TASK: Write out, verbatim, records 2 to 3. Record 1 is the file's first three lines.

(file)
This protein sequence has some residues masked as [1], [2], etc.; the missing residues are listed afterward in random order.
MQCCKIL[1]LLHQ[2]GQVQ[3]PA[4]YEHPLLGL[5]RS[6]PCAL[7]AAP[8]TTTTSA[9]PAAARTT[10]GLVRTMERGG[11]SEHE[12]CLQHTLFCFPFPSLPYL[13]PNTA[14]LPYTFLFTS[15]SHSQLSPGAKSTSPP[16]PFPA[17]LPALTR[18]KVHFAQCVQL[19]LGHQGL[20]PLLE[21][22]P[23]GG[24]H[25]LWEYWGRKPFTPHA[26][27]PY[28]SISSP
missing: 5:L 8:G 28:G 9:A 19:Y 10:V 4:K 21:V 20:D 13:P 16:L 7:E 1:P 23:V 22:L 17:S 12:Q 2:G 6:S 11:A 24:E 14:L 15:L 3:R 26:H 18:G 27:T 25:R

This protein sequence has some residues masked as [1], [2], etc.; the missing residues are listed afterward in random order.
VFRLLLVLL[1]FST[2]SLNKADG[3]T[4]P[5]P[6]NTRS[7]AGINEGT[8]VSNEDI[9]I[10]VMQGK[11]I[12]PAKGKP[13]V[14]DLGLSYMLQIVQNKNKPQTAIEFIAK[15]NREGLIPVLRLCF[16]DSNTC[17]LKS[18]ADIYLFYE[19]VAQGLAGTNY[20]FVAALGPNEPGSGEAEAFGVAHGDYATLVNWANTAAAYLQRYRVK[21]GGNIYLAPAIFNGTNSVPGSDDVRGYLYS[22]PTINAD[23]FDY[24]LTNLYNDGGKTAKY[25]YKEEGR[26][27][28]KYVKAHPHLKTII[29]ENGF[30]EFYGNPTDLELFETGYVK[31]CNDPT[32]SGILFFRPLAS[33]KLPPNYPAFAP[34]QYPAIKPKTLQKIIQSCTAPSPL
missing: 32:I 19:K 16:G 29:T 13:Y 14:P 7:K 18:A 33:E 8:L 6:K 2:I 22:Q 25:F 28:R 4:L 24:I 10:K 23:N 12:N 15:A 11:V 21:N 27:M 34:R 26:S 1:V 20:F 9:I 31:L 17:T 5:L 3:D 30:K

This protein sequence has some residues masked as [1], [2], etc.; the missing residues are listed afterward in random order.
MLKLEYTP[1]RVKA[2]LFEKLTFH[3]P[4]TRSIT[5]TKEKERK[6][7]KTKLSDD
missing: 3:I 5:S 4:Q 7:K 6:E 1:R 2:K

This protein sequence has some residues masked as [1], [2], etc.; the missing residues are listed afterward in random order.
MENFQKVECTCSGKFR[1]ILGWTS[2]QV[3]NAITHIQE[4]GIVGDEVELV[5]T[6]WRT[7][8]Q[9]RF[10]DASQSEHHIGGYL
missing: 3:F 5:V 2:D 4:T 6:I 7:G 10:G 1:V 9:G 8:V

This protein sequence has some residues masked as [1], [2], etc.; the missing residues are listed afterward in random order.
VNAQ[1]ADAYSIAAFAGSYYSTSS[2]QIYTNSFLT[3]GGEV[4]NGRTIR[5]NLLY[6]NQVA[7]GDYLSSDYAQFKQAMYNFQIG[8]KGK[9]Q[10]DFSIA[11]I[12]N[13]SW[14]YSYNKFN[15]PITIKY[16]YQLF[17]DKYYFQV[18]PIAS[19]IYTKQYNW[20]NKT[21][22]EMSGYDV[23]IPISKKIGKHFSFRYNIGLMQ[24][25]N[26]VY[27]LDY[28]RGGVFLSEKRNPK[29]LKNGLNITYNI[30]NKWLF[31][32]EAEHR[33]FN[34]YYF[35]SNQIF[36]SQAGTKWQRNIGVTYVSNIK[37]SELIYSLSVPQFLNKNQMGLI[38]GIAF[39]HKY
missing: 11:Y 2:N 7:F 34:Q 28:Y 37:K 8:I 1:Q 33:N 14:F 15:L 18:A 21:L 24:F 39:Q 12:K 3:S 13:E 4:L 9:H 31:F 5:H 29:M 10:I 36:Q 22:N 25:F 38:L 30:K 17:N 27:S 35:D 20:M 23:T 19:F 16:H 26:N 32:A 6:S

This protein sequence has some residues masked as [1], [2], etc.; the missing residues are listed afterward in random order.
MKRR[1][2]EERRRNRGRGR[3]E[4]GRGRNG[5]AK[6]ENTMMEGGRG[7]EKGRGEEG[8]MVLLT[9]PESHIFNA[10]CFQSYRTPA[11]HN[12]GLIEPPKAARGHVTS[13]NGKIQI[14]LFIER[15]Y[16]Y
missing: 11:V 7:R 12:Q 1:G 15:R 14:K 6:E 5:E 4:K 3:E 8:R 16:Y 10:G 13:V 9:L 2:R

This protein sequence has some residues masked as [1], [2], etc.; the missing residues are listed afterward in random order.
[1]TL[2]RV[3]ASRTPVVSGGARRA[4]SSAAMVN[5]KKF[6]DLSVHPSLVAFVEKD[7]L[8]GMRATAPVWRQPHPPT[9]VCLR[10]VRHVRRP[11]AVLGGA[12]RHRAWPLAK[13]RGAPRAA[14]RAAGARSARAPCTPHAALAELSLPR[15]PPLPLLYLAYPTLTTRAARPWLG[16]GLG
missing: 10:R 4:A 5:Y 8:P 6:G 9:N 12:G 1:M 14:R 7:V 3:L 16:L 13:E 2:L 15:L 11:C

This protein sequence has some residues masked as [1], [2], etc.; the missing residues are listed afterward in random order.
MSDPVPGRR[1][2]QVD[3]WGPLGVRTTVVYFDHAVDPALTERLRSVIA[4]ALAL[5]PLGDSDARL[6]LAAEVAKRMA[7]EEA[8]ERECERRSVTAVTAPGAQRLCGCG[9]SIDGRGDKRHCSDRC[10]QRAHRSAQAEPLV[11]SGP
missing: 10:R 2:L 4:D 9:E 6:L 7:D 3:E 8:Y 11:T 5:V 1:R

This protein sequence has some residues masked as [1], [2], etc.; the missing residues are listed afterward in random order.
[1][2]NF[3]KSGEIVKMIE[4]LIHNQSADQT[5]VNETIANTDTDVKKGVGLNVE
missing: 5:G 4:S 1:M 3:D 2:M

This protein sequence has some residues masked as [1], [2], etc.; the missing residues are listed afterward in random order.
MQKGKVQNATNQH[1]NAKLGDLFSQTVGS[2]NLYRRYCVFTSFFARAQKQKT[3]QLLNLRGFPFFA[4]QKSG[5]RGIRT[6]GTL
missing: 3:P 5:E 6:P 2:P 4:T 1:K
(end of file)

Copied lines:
This protein sequence has some residues masked as [1], [2], etc.; the missing residues are listed afterward in random order.
VFRLLLVLL[1]FST[2]SLNKADG[3]T[4]P[5]P[6]NTRS[7]AGINEGT[8]VSNEDI[9]I[10]VMQGK[11]I[12]PAKGKP[13]V[14]DLGLSYMLQIVQNKNKPQTAIEFIAK[15]NREGLIPVLRLCF[16]DSNTC[17]LKS[18]ADIYLFYE[19]VAQGLAGTNY[20]FVAALGPNEPGSGEAEAFGVAHGDYATLVNWANTAAAYLQRYRVK[21]GGNIYLAPAIFNGTNSVPGSDDVRGYLYS[22]PTINAD[23]FDY[24]LTNLYNDGGKTAKY[25]YKEEGR[26][27][28]KYVKAHPHLKTII[29]ENGF[30]EFYGNPTDLELFETGYVK[31]CNDPT[32]SGILFFRPLAS[33]KLPPNYPAFAP[34]QYPAIKPKTLQKIIQSCTAPSPL
missing: 32:I 19:K 16:G 29:T 13:Y 14:P 7:K 18:A 33:E 8:L 6:K 2:I 22:Q 25:F 28:R 4:L 24:I 10:K 23:N 12:N 15:A 11:V 21:N 27:M 34:R 26:S 1:V 20:F 9:I 31:L 17:T 5:L 3:D 30:K

This protein sequence has some residues masked as [1], [2], etc.; the missing residues are listed afterward in random order.
MLKLEYTP[1]RVKA[2]LFEKLTFH[3]P[4]TRSIT[5]TKEKERK[6][7]KTKLSDD
missing: 3:I 5:S 4:Q 7:K 6:E 1:R 2:K